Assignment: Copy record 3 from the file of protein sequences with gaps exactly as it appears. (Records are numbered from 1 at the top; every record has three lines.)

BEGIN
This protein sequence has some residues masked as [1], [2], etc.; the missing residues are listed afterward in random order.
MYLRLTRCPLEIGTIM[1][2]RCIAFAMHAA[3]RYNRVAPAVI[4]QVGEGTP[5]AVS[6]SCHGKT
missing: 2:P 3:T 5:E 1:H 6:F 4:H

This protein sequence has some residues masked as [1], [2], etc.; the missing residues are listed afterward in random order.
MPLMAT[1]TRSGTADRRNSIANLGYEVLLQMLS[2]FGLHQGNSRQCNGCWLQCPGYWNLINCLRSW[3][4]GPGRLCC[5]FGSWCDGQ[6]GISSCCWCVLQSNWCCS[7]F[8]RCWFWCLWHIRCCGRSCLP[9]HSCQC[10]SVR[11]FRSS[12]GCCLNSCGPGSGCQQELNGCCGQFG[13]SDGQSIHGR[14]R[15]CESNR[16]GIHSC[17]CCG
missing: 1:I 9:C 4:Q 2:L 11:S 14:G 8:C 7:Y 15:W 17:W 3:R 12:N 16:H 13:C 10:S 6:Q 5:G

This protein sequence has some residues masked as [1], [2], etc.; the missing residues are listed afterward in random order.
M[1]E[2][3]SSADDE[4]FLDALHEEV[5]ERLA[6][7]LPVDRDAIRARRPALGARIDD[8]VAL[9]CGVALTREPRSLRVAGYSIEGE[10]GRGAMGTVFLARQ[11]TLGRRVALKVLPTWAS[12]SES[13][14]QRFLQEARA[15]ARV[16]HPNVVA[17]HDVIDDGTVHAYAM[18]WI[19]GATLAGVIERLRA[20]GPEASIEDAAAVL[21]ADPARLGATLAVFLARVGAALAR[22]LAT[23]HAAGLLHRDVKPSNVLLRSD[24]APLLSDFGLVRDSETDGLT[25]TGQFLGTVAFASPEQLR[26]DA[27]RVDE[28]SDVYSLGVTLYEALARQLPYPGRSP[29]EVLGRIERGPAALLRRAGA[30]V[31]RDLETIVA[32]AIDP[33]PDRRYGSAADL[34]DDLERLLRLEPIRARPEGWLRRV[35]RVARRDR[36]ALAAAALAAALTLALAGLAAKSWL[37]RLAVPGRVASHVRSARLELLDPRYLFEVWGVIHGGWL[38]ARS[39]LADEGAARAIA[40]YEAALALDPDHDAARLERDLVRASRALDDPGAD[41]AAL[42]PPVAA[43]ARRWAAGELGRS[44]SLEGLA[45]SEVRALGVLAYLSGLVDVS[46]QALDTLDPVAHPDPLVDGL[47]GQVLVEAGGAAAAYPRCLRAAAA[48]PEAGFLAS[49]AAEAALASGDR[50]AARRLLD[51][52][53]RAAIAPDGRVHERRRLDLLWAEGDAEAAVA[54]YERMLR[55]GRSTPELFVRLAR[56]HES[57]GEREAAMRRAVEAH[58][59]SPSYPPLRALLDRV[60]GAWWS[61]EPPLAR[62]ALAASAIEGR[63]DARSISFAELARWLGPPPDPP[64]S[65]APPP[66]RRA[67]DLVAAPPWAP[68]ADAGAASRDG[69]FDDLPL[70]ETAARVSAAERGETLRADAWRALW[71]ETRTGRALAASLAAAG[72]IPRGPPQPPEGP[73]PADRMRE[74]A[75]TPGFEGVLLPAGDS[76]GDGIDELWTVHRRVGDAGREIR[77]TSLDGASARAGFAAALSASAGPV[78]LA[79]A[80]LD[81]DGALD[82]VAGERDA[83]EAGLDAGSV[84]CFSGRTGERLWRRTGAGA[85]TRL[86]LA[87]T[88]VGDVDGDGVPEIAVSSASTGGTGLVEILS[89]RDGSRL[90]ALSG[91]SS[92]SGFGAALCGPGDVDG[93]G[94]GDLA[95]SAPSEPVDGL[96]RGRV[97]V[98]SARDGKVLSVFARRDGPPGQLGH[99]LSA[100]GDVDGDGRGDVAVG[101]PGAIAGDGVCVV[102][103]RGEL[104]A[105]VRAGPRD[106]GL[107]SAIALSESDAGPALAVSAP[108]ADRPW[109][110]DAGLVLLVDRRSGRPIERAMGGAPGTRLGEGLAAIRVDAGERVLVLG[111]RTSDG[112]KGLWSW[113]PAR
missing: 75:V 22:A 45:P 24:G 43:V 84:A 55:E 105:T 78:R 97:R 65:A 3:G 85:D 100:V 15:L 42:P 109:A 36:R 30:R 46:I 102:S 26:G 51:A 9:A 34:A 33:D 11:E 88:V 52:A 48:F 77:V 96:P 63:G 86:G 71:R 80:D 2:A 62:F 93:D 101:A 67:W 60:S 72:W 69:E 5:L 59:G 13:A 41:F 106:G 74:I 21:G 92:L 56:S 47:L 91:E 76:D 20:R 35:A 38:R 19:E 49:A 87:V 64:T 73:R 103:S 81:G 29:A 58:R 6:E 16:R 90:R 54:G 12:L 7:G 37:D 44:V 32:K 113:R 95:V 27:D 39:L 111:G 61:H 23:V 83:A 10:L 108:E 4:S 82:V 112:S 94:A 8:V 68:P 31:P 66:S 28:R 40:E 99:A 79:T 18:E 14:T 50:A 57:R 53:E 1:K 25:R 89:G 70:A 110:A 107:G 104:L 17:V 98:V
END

This protein sequence has some residues masked as [1], [2], etc.; the missing residues are listed afterward in random order.
M[1]E[2][3]SSADDE[4]FLDALHEEV[5]ERLA[6][7]LPVDRDAIRARRPALGARIDD[8]VAL[9]CGVALTREPRSLRVAGYSIEGE[10]GRGAMGTVFLARQ[11]TLGRRVALKVLPTWAS[12]SES[13][14]QRFLQEARA[15]ARV[16]HPNVVA[17]HDVIDDGTVHAYAM[18]WI[19]GATLAGVIERLRA[20]GPEASIEDAAAVL[21]ADPARLGATLAVFLARVGAALAR[22]LAT[23]HAAGLLHRDVKPSNVLLRSD[24]APLLSDFGLVRDSETDGLT[25]TGQFLGTVAFASPEQLR[26]DA[27]RVDE[28]SDVYSLGVTLYEALARQLPYPGRSP[29]EVLGRIERGPAALLRRAGA[30]V[31]RDLETIVA[32]AIDP[33]PDRRYGSAADL[34]DDLERLLRLEPIRARPEGWLRRV[35]RVARRDR[36]ALAAAALAAALTLALAGLAAKSWL[37]RLAVPGRVASHVRSARLELLDPRYLFEVWGVIHGGWL[38]ARS[39]LADEGAARAIA[40]YEAALALDPDHDAARLERDLVRASRALDDPGAD[41]AAL[42]PPVAA[43]ARRWAAGELGRS[44]SLEGLA[45]SEVRALGVLAYLSGLVDVS[46]QALDTLDPVAHPDPLVDGL[47]GQVLVEAGGAAAAYPRCLRAAAA[48]PEAGFLAS[49]AAEAALASGDR[50]AARRLLD[51][52][53]RAAIAPDGRVHERRRLDLLWAEGDAEAAVA[54]YERMLR[55]GRSTPELFVRLAR[56]HES[57]GEREAAMRRAVEAH[58][59]SPSYPPLRALLDRV[60]GAWWS[61]EPPLAR[62]ALAASAIEGR[63]DARSISFAELARWLGPPPDPP[64]S[65]APPP[66]RRA[67]DLVAAPPWAP[68]ADAGAASRDG[69]FDDLPL[70]ETAARVSAAERGETLRADAWRALW[71]ETRTGRALAASLAAAG[72]IPRGPPQPPEGP[73]PADRMRE[74]A[75]TPGFEGVLLPAGDS[76]GDGIDELWTVHRRVGDAGREIR[77]TSLDGASARAGFAAALSASAGPV[78]LA[79]A[80]LD[81]DGALD[82]VAGERDA[83]EAGLDAGSV[84]CFSGRTGERLWRRTGAGA[85]TRL[86]LA[87]T[88]VGDVDGDGVPEIAVSSASTGGTGLVEILS[89]RDGSRL[90]ALSG[91]SS[92]SGFGAALCGPGDVDG[93]G[94]GDLA[95]SAPSEPVDGL[96]RGRV[97]V[98]SARDGKVLSVFARRDGPPGQLGH[99]LSA[100]GDVDGDGRGDVAVG[101]PGAIAGDGVCVV[102][103]RGEL[104]A[105]VRAGPRD[106]GL[107]SAIALSESDAGPALAVSAP[108]ADRPW[109][110]DAGLVLLVDRRSGRPIERAMGGAPGTRLGEGLAAIRVDAGERVLVLG[111]RTSDG[112]KGLWSW[113]PAR
missing: 75:V 22:A 45:P 24:G 43:V 84:A 55:E 105:T 78:R 97:R 65:A 3:G 85:D 100:V 15:L 42:P 109:A 36:R 30:R 46:I 102:S 26:G 51:A 9:A 34:A 33:D 11:E 88:V 52:A 48:F 77:V 96:P 63:G 86:G 71:R 80:D 2:A 62:F 93:D 101:A 67:W 60:S 72:W 69:E 5:L 59:G 13:A 41:F 106:G 74:I 21:G 92:L 56:S 47:L 91:E 76:D 20:R 35:A 38:R 19:E 49:A 87:V 64:T 73:R 103:S 81:G 29:A 58:R 6:E 16:R 90:R 54:G 12:L 7:G 37:D 44:V 32:K 113:R 95:V 27:D 39:L 111:G 61:H 23:V 83:A 10:L 108:E 4:S 82:V 112:S 94:A 8:V 68:P 31:P 66:S 28:R 40:E 99:A 79:T 18:E 14:T 50:A 57:R 53:E 1:K 25:R 89:G 70:A 110:A 107:G 104:L 17:V 98:V